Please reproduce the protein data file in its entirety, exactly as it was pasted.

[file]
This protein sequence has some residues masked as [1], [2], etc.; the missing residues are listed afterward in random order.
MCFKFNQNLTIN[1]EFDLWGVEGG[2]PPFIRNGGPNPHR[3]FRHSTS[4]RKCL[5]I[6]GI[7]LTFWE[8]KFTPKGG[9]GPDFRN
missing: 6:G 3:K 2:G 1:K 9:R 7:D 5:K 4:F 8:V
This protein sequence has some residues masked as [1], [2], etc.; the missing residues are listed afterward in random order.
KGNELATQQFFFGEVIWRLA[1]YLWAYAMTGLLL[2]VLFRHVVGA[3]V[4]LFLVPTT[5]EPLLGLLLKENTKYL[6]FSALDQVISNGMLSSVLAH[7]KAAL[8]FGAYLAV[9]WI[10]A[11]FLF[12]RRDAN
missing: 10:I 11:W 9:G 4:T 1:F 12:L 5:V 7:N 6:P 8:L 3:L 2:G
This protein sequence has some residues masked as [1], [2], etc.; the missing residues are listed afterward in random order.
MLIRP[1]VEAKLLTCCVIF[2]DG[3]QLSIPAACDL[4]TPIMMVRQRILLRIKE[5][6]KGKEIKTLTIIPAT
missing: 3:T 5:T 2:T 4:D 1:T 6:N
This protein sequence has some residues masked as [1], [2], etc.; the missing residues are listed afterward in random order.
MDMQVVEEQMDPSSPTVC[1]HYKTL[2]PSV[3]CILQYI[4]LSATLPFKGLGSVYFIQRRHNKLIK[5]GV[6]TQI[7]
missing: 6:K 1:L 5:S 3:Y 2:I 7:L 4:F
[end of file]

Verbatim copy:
This protein sequence has some residues masked as [1], [2], etc.; the missing residues are listed afterward in random order.
MCFKFNQNLTIN[1]EFDLWGVEGG[2]PPFIRNGGPNPHR[3]FRHSTS[4]RKCL[5]I[6]GI[7]LTFWE[8]KFTPKGG[9]GPDFRN
missing: 6:G 3:K 2:G 1:K 9:R 7:D 5:K 4:F 8:V
This protein sequence has some residues masked as [1], [2], etc.; the missing residues are listed afterward in random order.
KGNELATQQFFFGEVIWRLA[1]YLWAYAMTGLLL[2]VLFRHVVGA[3]V[4]LFLVPTT[5]EPLLGLLLKENTKYL[6]FSALDQVISNGMLSSVLAH[7]KAAL[8]FGAYLAV[9]WI[10]A[11]FLF[12]RRDAN
missing: 10:I 11:W 9:G 4:T 1:F 12:L 5:V 7:N 6:P 8:L 3:L 2:G
This protein sequence has some residues masked as [1], [2], etc.; the missing residues are listed afterward in random order.
MLIRP[1]VEAKLLTCCVIF[2]DG[3]QLSIPAACDL[4]TPIMMVRQRILLRIKE[5][6]KGKEIKTLTIIPAT
missing: 3:T 5:T 2:T 4:D 1:T 6:N
This protein sequence has some residues masked as [1], [2], etc.; the missing residues are listed afterward in random order.
MDMQVVEEQMDPSSPTVC[1]HYKTL[2]PSV[3]CILQYI[4]LSATLPFKGLGSVYFIQRRHNKLIK[5]GV[6]TQI[7]
missing: 6:K 1:L 5:S 3:Y 2:I 7:L 4:F